Ageism & “The Secret Lives of Extremely Old People”

Theatre has traditionally served as a mirror, often challenging and reflecting the assumptions of society. The “Theatre Against Ageism” movement revolves around Rachel McAlpine’s play “The Secret Lives of Extremely Old People,” which defies age stereotypes by presenting the lives of people who are 90 years of age and older. The play, which just had its highly successful release, allows us to see the many experiences and hidden depths of people who are often overlooked by the society. The overwhelmingly positive response has caused discussions about the lives of our senior citizens that are at times neglected.

“People in their 90s are not a homogenous group. They’re full of surprises, contradictions, and a wealth of experience.”

Rachel McAlpine

There is a double meaning in the title itself. The documentary “Secret Lives” challenges the notion that senior citizens have typical, predictable lives. The lives of senior citizens are often viewed through a lens of weakness and deterioration, which can make them seem odd. This drama reveals the colorful, complex, and even shocking experiences of its characters through stripping layers from the surface. Their hidden passions, goals, and struggles are exposed throughout the play, creating a tapestry of rich experiences and unknown narratives. Unfortunately, people who are 90 years of age or older are often marginalized by the society and written off as irrelevant or unimportant. “Extremely Old People” emphasizes this overlooked group even more by giving voice to individuals whose experience and resiliency are all easily disregarded.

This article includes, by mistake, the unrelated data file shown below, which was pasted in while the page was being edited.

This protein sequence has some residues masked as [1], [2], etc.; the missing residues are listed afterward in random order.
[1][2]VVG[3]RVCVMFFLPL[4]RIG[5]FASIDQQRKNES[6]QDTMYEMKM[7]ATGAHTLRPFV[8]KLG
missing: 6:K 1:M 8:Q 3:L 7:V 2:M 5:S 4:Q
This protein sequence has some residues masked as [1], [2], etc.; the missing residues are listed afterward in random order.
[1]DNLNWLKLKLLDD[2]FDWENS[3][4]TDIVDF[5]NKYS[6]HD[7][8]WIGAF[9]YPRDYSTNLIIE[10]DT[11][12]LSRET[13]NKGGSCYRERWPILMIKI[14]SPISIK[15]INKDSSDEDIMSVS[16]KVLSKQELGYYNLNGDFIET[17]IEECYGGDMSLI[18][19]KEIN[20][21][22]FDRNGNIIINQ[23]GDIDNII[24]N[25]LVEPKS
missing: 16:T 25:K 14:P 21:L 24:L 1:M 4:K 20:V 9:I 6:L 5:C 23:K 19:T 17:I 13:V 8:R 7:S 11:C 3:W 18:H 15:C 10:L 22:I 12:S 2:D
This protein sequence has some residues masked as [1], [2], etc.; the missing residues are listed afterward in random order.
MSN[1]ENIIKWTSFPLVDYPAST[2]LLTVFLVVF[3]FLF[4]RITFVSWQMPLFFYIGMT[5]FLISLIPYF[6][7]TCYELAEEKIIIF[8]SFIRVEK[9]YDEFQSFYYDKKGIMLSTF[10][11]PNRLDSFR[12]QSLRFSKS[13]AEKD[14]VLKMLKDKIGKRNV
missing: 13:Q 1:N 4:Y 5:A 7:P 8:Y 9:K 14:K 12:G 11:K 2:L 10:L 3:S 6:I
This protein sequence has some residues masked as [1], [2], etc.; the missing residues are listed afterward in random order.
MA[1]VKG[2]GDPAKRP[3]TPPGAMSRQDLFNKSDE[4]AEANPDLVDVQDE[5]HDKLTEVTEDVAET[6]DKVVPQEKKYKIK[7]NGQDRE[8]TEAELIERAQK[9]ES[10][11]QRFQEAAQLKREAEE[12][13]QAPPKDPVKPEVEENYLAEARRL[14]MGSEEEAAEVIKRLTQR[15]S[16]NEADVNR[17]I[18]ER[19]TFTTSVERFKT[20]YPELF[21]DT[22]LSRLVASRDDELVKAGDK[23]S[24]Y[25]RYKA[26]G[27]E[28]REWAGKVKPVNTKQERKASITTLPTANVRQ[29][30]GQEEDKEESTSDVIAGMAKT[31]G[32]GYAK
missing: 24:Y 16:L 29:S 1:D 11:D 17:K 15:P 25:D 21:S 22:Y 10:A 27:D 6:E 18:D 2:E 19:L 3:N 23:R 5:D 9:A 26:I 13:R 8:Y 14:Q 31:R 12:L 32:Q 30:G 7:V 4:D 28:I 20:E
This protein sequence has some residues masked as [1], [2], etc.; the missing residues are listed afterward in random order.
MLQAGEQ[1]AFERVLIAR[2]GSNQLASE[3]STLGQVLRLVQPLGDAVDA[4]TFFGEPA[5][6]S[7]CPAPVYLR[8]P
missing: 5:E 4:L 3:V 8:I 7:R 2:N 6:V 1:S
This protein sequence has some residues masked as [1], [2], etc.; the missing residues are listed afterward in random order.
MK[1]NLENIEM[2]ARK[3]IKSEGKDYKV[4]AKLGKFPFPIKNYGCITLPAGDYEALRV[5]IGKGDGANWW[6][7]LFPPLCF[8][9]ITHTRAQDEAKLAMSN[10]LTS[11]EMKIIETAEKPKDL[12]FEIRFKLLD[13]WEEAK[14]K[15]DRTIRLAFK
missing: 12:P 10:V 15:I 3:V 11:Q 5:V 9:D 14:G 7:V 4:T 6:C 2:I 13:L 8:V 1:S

Drawing from conversations with real nonagenarians, McAlpine creates five fictitious characters whose narratives defy stereotypes and honor the eternal essence of existence. The piece exposes the ageism that is widespread in popular culture. The feeble, dependent people who were once associated with very old age are long gone. Instead, we meet Tom and Peggy, a still-loving couple who are slyly happy as they go on adventures at their retirement home. There’s Iris, a former singer struggling with fading memory but not her love of life, and Una, a feisty activist determined to carry on her struggle for social justice. Every character has a unique past that has been shaped by both past events and their own experiences. They share their recollections of the Great Depression, World Wars, and changes in society, offering invaluable insights into the past and striking links with the present.

However, “The Secret Lives of Extremely Old People” offers a lot more than just a historical description. It explores the current aspirations and difficulties of the protagonists. Even while Peggy is happy with Tom, she struggles with her physical limitations. Una faces discrimination because of her age and sexual orientation. Iris struggles to be independent and longs for connection. These topics strike deeply with us because they act as a constant reminder that growing older is a journey that, like all life stages, is not without its challenges and rewards. The characters created by McAlpine are anything but dull. They are bizarre, humorous, and blatantly authentically human. Humor and warmth are introduced into the play by Peggy’s love of balloon volleyball, Una’s rebellious spirit, and Iris’s clever repartees. Because of their flaws and shortcomings, they are acquainted with us and serve as a reminder that people are constantly changing and growing, even as they age into their 90s.

The message of the play doesn’t just apply to the stage. Through stimulating dialogues on ageing and mortality, it allows people to face their own fears and appreciate the beauty of life at any age. It inspires us to honor the wisdom and accomplishments of the elderly, creating a more civilized and inclusive environment.

Written by- Vanshita Kanjani | Edited by- Apurv Nayak